Another reason that geoengineering should not be explored is that many people believe the process is unethical. Scientists and researchers need to consider animals, flora, fauna, oceans, the atmosphere, the biosphere, and the ecological system as a whole. The common fear is that, in the rush to save human interests, little concern will be put toward non-human interests. This is a troubling idea when one considers that neglecting non-human interests is precisely what caused the problem in the first place. Another debate is where human involvement falls on the spectrum of natural selection. Some believe that the human race should do everything possible to survive, even if that means harming other species, since natural selection is very much the survival of the fittest by any means necessary.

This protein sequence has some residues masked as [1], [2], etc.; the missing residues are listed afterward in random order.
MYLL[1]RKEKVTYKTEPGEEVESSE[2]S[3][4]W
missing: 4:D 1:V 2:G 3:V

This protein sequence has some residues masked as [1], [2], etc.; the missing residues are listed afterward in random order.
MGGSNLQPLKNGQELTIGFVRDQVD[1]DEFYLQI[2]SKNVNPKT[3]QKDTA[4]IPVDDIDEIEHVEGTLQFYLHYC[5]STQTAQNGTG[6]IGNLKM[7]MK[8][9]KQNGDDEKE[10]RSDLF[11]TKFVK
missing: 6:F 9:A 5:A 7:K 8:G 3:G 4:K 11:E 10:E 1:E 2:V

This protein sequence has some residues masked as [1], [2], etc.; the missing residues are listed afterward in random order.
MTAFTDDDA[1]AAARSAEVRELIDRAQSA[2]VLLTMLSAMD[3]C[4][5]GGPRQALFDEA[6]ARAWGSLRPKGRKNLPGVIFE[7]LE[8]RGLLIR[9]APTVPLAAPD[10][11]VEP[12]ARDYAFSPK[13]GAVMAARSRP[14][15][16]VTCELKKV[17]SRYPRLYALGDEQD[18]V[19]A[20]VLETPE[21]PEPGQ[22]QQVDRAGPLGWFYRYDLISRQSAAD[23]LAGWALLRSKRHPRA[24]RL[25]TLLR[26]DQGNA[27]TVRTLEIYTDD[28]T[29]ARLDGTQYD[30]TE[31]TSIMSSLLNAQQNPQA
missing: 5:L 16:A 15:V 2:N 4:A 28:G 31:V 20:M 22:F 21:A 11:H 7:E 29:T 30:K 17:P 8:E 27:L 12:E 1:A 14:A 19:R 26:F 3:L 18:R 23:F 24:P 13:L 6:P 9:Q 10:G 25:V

The belief that mankind is above nature and using the environment as a device to obtain a leg up is considered unethical. The debate arises over how devising a method to change and control the natural environment to our liking is any different (Ralston 828). Another ethical dilemma is that the full-scale effects and possible repercussions of geoengineering remain largely unknown. Therefore, there is uncertainty if the quality of life for future generations would be better with or without geoengineering (829). This ethical concern, however, simply illustrates the need for more geoengineering research ventures rather than limiting research opportunities.